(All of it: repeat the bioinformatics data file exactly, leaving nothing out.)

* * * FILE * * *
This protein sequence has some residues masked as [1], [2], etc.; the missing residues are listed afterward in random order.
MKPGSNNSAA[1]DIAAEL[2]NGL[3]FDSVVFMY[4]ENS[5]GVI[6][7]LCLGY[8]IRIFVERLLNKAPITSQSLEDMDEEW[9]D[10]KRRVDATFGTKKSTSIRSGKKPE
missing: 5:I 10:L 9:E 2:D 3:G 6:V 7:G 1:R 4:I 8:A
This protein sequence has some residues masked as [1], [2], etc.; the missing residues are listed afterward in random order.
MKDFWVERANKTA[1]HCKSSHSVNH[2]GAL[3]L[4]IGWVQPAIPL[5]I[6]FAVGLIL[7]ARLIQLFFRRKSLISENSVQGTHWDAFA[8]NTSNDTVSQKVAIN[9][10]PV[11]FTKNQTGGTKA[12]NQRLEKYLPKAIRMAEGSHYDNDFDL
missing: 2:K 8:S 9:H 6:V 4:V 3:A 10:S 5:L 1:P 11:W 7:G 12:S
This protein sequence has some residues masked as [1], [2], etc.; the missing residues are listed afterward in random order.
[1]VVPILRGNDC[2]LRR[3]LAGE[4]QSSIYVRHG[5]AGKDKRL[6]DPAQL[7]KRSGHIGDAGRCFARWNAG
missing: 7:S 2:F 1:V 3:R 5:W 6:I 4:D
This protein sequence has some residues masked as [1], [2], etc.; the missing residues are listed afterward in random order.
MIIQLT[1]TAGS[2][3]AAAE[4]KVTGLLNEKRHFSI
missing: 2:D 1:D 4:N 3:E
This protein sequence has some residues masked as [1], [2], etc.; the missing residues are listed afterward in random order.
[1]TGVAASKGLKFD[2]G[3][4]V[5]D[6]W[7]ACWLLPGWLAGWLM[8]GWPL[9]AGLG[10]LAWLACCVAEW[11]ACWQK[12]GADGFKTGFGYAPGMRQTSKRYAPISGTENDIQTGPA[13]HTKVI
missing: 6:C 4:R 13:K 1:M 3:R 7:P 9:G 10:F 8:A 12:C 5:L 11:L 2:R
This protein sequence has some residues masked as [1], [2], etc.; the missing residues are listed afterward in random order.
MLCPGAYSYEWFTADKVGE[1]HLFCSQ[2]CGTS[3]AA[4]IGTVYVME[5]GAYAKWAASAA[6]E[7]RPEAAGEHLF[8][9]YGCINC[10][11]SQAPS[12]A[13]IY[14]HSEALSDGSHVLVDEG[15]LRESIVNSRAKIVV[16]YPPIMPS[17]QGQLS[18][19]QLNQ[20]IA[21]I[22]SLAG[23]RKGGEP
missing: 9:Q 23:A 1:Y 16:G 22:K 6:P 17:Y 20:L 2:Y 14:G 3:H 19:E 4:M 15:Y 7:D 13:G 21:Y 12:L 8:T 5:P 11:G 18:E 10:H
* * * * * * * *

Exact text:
This protein sequence has some residues masked as [1], [2], etc.; the missing residues are listed afterward in random order.
MKPGSNNSAA[1]DIAAEL[2]NGL[3]FDSVVFMY[4]ENS[5]GVI[6][7]LCLGY[8]IRIFVERLLNKAPITSQSLEDMDEEW[9]D[10]KRRVDATFGTKKSTSIRSGKKPE
missing: 5:I 10:L 9:E 2:D 3:G 6:V 7:G 1:R 4:I 8:A
This protein sequence has some residues masked as [1], [2], etc.; the missing residues are listed afterward in random order.
MKDFWVERANKTA[1]HCKSSHSVNH[2]GAL[3]L[4]IGWVQPAIPL[5]I[6]FAVGLIL[7]ARLIQLFFRRKSLISENSVQGTHWDAFA[8]NTSNDTVSQKVAIN[9][10]PV[11]FTKNQTGGTKA[12]NQRLEKYLPKAIRMAEGSHYDNDFDL
missing: 2:K 8:S 9:H 6:V 4:V 3:A 10:S 5:L 1:P 11:W 7:G 12:S
This protein sequence has some residues masked as [1], [2], etc.; the missing residues are listed afterward in random order.
[1]VVPILRGNDC[2]LRR[3]LAGE[4]QSSIYVRHG[5]AGKDKRL[6]DPAQL[7]KRSGHIGDAGRCFARWNAG
missing: 7:S 2:F 1:V 3:R 5:W 6:I 4:D
This protein sequence has some residues masked as [1], [2], etc.; the missing residues are listed afterward in random order.
MIIQLT[1]TAGS[2][3]AAAE[4]KVTGLLNEKRHFSI
missing: 2:D 1:D 4:N 3:E
This protein sequence has some residues masked as [1], [2], etc.; the missing residues are listed afterward in random order.
[1]TGVAASKGLKFD[2]G[3][4]V[5]D[6]W[7]ACWLLPGWLAGWLM[8]GWPL[9]AGLG[10]LAWLACCVAEW[11]ACWQK[12]GADGFKTGFGYAPGMRQTSKRYAPISGTENDIQTGPA[13]HTKVI
missing: 6:C 4:R 13:K 1:M 3:R 7:P 9:G 10:F 8:A 12:C 5:L 11:L 2:R
This protein sequence has some residues masked as [1], [2], etc.; the missing residues are listed afterward in random order.
MLCPGAYSYEWFTADKVGE[1]HLFCSQ[2]CGTS[3]AA[4]IGTVYVME[5]GAYAKWAASAA[6]E[7]RPEAAGEHLF[8][9]YGCINC[10][11]SQAPS[12]A[13]IY[14]HSEALSDGSHVLVDEG[15]LRESIVNSRAKIVV[16]YPPIMPS[17]QGQLS[18][19]QLNQ[20]IA[21]I[22]SLAG[23]RKGGEP
missing: 9:Q 23:A 1:Y 16:G 22:K 6:P 17:Y 20:L 2:Y 14:G 3:H 19:E 4:M 15:Y 7:D 13:G 21:Y 12:L 8:T 5:P 11:G 18:E 10:H